Online mindfully (Jennifer R. Hubbard)

One resolution I’ve seen a lot of lately is “reduce use of social media” or “don’t spend so much time online.” I suspect this will now join “eat less sugar” and “get more exercise” as a popular perennial resolution in society in general. (The irony is, if you do forsake online for in-person interactions, you often find yourself staring at the tops of heads, as your companions check their gadgets.)

A while ago, I changed my use of social media, dropping sites that were rarely being updated or whose focus had shifted away from the reason I initially followed them, moving other sites to “check weekly” rather than “check daily” status, and dropping out of one group. But I like reading some blogs for long-form thoughts. I like Twitter for short jokes, and for encouraging my civic involvement and pointing me toward news stories I might not have seen otherwise.

A few things have helped to keep me mindful about interaction with the world both offline and online:
  • I don’t have social media on my phone. My cell phone is a fairly primitive model that I mainly just use for emergencies or traveling. If I want to go online, I do it from my desktop computer, so my online life has a specific time and place that I can walk away from.
  • When I’m tempted to post something angry online, I pause and ask myself: What is my purpose? Who am I helping? Am I furthering the discussion, or just venting? Am I addressing issues or just insults? Am I adding and highlighting new information, educating in a way that encourages people to find their voices too? I actually think anger has an important place in public discourse. There is a lot of injustice in the world; we should be angry about that. But I want to channel my energy in constructive directions. I’m not saying I do this perfectly, just that this is my goal.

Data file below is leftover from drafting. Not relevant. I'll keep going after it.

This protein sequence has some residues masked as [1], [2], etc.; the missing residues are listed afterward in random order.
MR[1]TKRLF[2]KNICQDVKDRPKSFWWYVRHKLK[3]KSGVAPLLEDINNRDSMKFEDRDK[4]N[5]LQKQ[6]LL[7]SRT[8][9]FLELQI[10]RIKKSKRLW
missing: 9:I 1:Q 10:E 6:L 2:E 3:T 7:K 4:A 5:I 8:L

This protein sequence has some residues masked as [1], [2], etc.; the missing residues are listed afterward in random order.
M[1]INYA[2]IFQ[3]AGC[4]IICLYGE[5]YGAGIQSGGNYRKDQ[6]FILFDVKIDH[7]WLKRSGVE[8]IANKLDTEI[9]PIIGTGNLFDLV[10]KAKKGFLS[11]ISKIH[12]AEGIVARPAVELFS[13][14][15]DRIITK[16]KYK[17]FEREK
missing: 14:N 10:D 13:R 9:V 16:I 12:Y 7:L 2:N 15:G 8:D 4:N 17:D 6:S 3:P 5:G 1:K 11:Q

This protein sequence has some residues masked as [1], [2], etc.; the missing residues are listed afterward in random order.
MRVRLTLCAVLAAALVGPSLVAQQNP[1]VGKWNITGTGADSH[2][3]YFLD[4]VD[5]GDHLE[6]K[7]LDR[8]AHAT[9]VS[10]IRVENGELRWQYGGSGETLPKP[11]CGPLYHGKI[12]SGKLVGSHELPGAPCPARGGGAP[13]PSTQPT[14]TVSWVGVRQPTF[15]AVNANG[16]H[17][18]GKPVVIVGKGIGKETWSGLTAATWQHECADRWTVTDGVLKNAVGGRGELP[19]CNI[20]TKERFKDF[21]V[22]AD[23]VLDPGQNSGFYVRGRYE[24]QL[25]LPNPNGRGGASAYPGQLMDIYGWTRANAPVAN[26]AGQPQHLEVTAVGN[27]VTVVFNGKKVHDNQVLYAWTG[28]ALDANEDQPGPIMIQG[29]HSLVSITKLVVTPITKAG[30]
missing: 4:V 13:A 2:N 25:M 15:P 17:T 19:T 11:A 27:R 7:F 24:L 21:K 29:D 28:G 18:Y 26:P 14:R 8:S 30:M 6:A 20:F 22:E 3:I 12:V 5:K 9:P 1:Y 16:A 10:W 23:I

• I take walks every day, and when I do, I leave my phone at home. I bring no gadgets along.
  • One thing I started doing in 2017 was ending every Twitter session by tweeting (usually retweeting) a beautiful photo of a scene from nature. This helps me put something positive into the world, remind myself of the beauty around us, and disengage from each Twitter session with what feels like a calming breath.
I share these ideas not because I think they are The Right Way to be online—these specific things might not work at all for many—but just to support people in finding their own right-for-them ways to be online. It’s easy to get swept up in technology, but we can make conscious choices about where and how we want to be present.


  1. I'm with you on this one. I have one of those "dumb phones"--a disposo-phone for safety that can't get online. When I push myself away from the desk, I'm completely done with online everything.

  2. I've started using Facebook a lot less, and I don't miss it that much. Sometimes it seems like certain people on Facebook are bragging, and it doesn't really make me feel good to read their posts when I've been having a rough day. Twitter is fun, though, because there's less pressure to make your life look perfect or to post pictures and you can just write whatever you want.


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